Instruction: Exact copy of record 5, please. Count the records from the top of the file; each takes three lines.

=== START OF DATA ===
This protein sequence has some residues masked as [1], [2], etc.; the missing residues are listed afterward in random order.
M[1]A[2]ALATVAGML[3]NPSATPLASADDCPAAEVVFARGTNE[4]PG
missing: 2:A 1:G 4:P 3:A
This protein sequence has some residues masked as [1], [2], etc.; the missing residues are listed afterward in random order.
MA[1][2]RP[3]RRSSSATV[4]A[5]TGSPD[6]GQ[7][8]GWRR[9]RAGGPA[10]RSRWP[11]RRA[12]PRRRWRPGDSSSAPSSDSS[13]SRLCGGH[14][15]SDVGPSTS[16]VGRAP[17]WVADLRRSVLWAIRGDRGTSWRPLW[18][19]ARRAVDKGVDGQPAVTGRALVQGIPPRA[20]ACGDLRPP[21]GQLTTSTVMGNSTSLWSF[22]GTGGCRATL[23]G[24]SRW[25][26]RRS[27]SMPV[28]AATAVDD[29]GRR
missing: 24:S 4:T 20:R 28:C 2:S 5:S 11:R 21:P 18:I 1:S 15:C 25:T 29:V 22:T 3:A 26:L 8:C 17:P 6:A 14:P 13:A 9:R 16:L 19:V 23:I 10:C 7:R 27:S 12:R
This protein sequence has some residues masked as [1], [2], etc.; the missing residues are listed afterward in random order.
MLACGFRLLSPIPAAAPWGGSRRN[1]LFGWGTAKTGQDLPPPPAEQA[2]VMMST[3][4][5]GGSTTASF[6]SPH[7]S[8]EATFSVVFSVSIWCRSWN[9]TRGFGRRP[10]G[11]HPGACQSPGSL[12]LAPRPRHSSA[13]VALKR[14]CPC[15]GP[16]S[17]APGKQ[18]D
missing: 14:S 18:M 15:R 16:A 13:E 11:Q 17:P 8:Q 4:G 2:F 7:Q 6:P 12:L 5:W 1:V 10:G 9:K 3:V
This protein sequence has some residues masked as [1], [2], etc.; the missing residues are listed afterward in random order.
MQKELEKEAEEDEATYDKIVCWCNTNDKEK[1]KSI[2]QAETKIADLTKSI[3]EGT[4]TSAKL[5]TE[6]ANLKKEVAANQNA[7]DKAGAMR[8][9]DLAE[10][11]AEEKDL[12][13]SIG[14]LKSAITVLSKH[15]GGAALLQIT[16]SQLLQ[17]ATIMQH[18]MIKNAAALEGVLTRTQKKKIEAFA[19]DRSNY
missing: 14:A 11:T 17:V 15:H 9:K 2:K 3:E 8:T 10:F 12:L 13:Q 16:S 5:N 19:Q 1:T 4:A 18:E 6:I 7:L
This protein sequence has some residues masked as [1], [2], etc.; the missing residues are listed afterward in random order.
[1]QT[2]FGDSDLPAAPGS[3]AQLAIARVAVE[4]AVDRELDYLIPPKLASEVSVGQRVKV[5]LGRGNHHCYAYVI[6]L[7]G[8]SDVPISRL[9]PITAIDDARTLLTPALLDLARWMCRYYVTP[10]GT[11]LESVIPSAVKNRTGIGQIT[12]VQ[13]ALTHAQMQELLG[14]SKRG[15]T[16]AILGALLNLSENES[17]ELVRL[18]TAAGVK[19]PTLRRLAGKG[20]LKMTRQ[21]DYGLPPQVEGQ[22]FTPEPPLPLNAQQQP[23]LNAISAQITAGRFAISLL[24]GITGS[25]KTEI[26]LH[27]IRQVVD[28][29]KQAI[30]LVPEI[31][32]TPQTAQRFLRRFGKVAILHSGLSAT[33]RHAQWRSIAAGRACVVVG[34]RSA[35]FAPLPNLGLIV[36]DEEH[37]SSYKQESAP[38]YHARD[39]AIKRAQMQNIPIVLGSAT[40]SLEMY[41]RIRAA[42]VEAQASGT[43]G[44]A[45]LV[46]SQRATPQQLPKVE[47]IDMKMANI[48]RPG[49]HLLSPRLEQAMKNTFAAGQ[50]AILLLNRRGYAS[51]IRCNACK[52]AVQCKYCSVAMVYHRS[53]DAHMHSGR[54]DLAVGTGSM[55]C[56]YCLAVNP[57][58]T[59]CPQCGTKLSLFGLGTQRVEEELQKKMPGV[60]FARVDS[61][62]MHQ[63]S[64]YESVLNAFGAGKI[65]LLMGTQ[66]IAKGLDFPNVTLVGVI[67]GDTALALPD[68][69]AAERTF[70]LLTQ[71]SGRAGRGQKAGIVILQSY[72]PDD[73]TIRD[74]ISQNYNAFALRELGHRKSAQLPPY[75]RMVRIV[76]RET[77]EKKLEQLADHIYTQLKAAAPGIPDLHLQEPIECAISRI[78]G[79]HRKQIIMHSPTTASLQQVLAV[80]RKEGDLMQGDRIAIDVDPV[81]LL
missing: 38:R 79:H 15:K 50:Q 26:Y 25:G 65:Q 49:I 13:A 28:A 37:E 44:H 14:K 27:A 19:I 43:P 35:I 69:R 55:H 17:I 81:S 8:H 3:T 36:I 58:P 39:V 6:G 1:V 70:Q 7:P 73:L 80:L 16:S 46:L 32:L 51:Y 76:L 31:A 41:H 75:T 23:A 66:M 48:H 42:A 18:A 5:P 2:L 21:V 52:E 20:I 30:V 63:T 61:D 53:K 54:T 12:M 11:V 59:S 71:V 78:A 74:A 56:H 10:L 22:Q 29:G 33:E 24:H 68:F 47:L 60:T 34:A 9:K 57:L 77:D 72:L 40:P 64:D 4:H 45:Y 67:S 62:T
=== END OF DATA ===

This protein sequence has some residues masked as [1], [2], etc.; the missing residues are listed afterward in random order.
[1]QT[2]FGDSDLPAAPGS[3]AQLAIARVAVE[4]AVDRELDYLIPPKLASEVSVGQRVKV[5]LGRGNHHCYAYVI[6]L[7]G[8]SDVPISRL[9]PITAIDDARTLLTPALLDLARWMCRYYVTP[10]GT[11]LESVIPSAVKNRTGIGQIT[12]VQ[13]ALTHAQMQELLG[14]SKRG[15]T[16]AILGALLNLSENES[17]ELVRL[18]TAAGVK[19]PTLRRLAGKG[20]LKMTRQ[21]DYGLPPQVEGQ[22]FTPEPPLPLNAQQQP[23]LNAISAQITAGRFAISLL[24]GITGS[25]KTEI[26]LH[27]IRQVVD[28][29]KQAI[30]LVPEI[31][32]TPQTAQRFLRRFGKVAILHSGLSAT[33]RHAQWRSIAAGRACVVVG[34]RSA[35]FAPLPNLGLIV[36]DEEH[37]SSYKQESAP[38]YHARD[39]AIKRAQMQNIPIVLGSAT[40]SLEMY[41]RIRAA[42]VEAQASGT[43]G[44]A[45]LV[46]SQRATPQQLPKVE[47]IDMKMANI[48]RPG[49]HLLSPRLEQAMKNTFAAGQ[50]AILLLNRRGYAS[51]IRCNACK[52]AVQCKYCSVAMVYHRS[53]DAHMHSGR[54]DLAVGTGSM[55]C[56]YCLAVNP[57][58]T[59]CPQCGTKLSLFGLGTQRVEEELQKKMPGV[60]FARVDS[61][62]MHQ[63]S[64]YESVLNAFGAGKI[65]LLMGTQ[66]IAKGLDFPNVTLVGVI[67]GDTALALPD[68][69]AAERTF[70]LLTQ[71]SGRAGRGQKAGIVILQSY[72]PDD[73]TIRD[74]ISQNYNAFALRELGHRKSAQLPPY[75]RMVRIV[76]RET[77]EKKLEQLADHIYTQLKAAAPGIPDLHLQEPIECAISRI[78]G[79]HRKQIIMHSPTTASLQQVLAV[80]RKEGDLMQGDRIAIDVDPV[81]LL
missing: 38:R 79:H 15:K 50:Q 26:Y 25:G 65:Q 49:I 13:A 28:A 37:E 44:H 14:K 27:A 19:I 43:P 35:I 69:R 55:H 17:I 81:S 8:H 3:T 36:I 58:P 39:V 6:G 1:V 70:Q 7:P 73:L 80:L 16:S 46:L 32:L 51:Y 76:L 31:A 41:H 75:T 23:A 66:M 48:H 42:A 18:A 5:P 2:L 21:V 52:E 20:I 30:V 63:T 61:D 53:K 54:T 12:M 11:V 59:S 71:V 78:A 74:A 56:H 10:L 22:Q 29:G 33:E 24:H 68:F 47:L 60:T 34:A 9:K 57:L 77:D 72:L 40:P 64:D 4:H 45:Y 67:S 62:T